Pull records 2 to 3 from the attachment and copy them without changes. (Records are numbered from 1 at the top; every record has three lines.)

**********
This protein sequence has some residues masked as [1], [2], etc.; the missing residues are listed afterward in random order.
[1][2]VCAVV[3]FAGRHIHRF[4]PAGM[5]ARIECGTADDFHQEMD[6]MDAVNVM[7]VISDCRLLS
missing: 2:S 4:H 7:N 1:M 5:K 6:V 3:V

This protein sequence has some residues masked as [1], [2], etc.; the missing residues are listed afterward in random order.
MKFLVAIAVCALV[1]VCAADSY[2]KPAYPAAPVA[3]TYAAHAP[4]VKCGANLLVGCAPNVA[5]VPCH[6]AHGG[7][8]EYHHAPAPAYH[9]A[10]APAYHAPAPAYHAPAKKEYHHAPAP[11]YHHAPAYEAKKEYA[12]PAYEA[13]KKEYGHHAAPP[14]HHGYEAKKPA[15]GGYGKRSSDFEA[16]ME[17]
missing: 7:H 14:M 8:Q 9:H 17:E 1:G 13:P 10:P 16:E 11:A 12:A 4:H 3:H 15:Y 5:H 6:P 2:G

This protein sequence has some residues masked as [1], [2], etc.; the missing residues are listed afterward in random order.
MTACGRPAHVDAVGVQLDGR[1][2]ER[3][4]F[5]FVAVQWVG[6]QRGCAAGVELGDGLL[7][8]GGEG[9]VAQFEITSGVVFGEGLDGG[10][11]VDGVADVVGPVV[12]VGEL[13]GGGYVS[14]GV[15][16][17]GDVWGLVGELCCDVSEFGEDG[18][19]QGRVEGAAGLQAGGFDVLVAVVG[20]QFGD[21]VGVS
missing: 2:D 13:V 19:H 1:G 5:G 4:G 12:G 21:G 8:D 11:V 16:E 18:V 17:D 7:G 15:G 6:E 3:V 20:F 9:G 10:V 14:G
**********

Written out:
This protein sequence has some residues masked as [1], [2], etc.; the missing residues are listed afterward in random order.
MKFLVAIAVCALV[1]VCAADSY[2]KPAYPAAPVA[3]TYAAHAP[4]VKCGANLLVGCAPNVA[5]VPCH[6]AHGG[7][8]EYHHAPAPAYH[9]A[10]APAYHAPAPAYHAPAKKEYHHAPAP[11]YHHAPAYEAKKEYA[12]PAYEA[13]KKEYGHHAAPP[14]HHGYEAKKPA[15]GGYGKRSSDFEA[16]ME[17]
missing: 7:H 14:M 8:Q 9:H 17:E 1:G 13:P 10:P 16:E 11:A 12:A 4:H 3:H 15:Y 5:H 6:P 2:G

This protein sequence has some residues masked as [1], [2], etc.; the missing residues are listed afterward in random order.
MTACGRPAHVDAVGVQLDGR[1][2]ER[3][4]F[5]FVAVQWVG[6]QRGCAAGVELGDGLL[7][8]GGEG[9]VAQFEITSGVVFGEGLDGG[10][11]VDGVADVVGPVV[12]VGEL[13]GGGYVS[14]GV[15][16][17]GDVWGLVGELCCDVSEFGEDG[18][19]QGRVEGAAGLQAGGFDVLVAVVG[20]QFGD[21]VGVS
missing: 2:D 13:V 19:H 1:G 5:G 4:G 12:G 21:G 8:D 11:V 16:E 18:V 17:D 7:G 15:G 6:E 3:V 20:F 9:G 10:V 14:G